It all looks rather perplexing.
Now as someone who knows nothing whatsoever about the book – other than it’s affinity for the eclectic – the image pretty much delivers the bewilderment I expected:
Amongst the mayhem at least the people are easily identifiable. In the middle there’s (from right to left) Tom Twyker, Lana Wachowski and Andy Wachowski and there’s author David Mitchell popping a squat behind them. Everyone else hasn’t merited a mention in any press coverage but I can confirm that they look satisfied that the film has finally wrapped. So that’s nice.
Apparently all of the assorted and seemingly meaningless ephemera that surrounds the talented types does have relevance to the novel so helpfully Empire in all of their grace have included an explanation with their scoop:
If you know the book, you’ll also recognise props from the six interlinking tales. We’ve spotted the VW Beetle of crusading journo Luisa Rey (Berry), the ’70s thriller that should inject serious voltage into the film’s middle act (if you really know the book, you’ll spot that it’s drab green not rust orange).
Also on display are a pair of Chatham Island totems, a piano belonging to the composer of the ‘Letters from Zedelghem’ chapters, some dystopian gadgetry from near-future Korea, and a cart that we’re guessing gets used to carry post-apocalyptic veggies around Hawaii.
Sounds like I have a lot to catch up on:
The book concerns a reluctant voyager crossing the Pacific in 1850; a disinherited composer blagging a precarious livelihood in between-the-wars Belgium; a high-minded journalist in Governor Reagan’s California; a vanity publisher fleeing his gangland creditors; a genetically modified “dinery server” on death-row; and Zachry, a young Pacific Islander witnessing the nightfall of science and civilisation — the narrators of Cloud Atlas hear each other’s echoes down the corridor of history, and their destinies are changed in ways great and small.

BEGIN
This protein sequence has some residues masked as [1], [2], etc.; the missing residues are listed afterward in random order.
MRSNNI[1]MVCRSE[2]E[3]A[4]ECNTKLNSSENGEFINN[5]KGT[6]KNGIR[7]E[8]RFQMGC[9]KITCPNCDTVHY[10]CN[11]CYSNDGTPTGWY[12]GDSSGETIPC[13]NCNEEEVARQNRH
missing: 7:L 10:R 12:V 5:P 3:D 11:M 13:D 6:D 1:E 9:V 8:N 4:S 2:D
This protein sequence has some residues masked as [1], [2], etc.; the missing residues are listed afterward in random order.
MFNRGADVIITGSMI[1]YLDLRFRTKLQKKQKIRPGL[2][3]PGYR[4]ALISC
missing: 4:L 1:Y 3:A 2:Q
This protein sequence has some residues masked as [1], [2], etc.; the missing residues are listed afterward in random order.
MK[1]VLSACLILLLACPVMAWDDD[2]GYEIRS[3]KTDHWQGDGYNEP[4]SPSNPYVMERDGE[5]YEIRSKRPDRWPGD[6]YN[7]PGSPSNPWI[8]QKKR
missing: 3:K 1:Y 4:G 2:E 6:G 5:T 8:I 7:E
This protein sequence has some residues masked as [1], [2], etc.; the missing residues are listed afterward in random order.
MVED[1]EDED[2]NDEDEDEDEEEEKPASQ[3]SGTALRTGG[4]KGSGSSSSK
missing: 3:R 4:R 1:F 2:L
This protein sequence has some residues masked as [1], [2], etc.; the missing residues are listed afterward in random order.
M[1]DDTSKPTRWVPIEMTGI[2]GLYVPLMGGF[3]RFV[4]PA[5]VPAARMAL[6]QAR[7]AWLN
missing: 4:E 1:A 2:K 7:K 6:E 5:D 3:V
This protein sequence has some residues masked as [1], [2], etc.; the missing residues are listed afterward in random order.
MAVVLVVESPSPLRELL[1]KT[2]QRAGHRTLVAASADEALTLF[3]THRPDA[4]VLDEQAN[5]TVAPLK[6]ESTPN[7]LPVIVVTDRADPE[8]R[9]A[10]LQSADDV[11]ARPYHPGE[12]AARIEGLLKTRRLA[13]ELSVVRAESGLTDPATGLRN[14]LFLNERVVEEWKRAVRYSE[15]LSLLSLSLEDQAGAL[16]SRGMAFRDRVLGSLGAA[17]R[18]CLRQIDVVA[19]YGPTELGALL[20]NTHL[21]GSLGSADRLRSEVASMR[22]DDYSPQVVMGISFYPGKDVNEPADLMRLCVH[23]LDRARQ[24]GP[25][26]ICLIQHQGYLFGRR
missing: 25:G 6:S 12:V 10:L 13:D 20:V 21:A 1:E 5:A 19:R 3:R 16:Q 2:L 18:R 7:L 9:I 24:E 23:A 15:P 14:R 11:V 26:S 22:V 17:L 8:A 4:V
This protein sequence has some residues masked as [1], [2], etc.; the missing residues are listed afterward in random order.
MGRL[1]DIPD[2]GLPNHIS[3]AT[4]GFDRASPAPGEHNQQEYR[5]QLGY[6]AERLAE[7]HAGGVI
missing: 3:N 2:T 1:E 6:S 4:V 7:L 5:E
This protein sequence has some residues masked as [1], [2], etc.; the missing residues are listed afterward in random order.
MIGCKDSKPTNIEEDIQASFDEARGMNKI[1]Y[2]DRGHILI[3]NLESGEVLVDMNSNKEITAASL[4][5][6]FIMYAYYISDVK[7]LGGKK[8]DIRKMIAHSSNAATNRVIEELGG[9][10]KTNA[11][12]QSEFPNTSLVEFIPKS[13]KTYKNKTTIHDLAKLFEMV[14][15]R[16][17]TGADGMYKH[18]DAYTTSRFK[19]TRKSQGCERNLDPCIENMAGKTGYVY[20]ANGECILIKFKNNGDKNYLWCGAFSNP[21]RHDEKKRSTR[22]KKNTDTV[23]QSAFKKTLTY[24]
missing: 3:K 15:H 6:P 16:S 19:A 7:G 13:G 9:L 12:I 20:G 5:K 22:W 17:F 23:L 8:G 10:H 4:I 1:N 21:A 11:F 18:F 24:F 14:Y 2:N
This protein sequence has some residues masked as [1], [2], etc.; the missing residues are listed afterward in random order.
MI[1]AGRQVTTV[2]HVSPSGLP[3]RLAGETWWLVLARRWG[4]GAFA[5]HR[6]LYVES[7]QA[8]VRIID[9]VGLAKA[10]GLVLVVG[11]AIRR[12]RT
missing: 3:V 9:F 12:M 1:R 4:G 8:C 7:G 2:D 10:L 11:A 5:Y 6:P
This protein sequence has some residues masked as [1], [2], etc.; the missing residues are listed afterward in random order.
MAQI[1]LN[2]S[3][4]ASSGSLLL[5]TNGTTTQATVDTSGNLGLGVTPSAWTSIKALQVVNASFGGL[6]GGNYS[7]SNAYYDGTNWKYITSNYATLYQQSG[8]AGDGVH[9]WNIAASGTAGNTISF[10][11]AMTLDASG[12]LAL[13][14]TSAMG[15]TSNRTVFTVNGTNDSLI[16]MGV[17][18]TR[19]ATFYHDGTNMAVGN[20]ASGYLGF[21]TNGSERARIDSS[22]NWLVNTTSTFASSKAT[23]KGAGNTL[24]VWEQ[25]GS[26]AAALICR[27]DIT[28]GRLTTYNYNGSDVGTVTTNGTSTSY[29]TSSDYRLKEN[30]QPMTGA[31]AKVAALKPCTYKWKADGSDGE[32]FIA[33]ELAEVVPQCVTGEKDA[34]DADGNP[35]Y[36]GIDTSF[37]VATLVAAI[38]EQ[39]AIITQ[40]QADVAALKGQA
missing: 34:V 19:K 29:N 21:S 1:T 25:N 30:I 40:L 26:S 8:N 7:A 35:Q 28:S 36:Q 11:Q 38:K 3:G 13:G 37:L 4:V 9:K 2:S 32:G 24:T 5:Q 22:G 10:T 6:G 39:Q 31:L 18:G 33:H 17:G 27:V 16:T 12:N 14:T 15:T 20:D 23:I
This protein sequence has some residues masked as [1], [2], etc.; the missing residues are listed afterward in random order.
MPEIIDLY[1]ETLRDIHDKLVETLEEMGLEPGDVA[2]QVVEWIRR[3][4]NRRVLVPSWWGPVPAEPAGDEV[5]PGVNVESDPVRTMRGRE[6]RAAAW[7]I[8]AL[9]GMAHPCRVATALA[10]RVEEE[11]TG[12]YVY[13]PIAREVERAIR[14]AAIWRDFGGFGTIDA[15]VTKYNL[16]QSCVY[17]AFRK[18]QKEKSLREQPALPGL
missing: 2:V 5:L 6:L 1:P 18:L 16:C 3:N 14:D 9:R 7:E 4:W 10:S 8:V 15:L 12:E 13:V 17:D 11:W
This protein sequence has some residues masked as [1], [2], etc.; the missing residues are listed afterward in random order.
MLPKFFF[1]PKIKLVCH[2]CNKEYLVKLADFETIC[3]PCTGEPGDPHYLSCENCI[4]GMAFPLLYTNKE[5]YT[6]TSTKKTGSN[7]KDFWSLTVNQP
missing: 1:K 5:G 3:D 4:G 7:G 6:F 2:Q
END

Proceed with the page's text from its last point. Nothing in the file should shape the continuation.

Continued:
The sheer volume of plot to tackle here becomes apparent when one looks at the production schedule. The cast is huge featuring Halle Berry, Hugh Grant, Tom Hanks, Susan Sarandon, Hugo Weaving, Ben Whishaw, James D’Arcy and Jim Sturgess to name but a few. The six stories involved span multiple continents and centuries with everyone playing multiple roles. To make things even more complicated alongside the Wachowski’s unit director Tom Twyker ran a second unit in parallel in a bid to get the sprawling material filmed in time for its approximate release date of ‘late 2012’. Pleasingly they seem to have succeeded.
Another piece of good news was that the film got made at all, even better when you consider that it’s with the Wachowski’s co-helming. Famously selective in their interactions with the media (and seemingly their projects) since rising to eminence with The Matrix, they have had the transient media presence of an odourless gas. Well it’s good to see them back. After the steaming wreckage of Speed Racer’s LSD tinted mayhem skidded into a cinema near you and then straight back out again a few years ago it’s great to see that the twosome can still cobble together a budget to rival the GDP of a small country.
Let’s just hope they use it wisely and for once equal the potential they showed way back in 1999.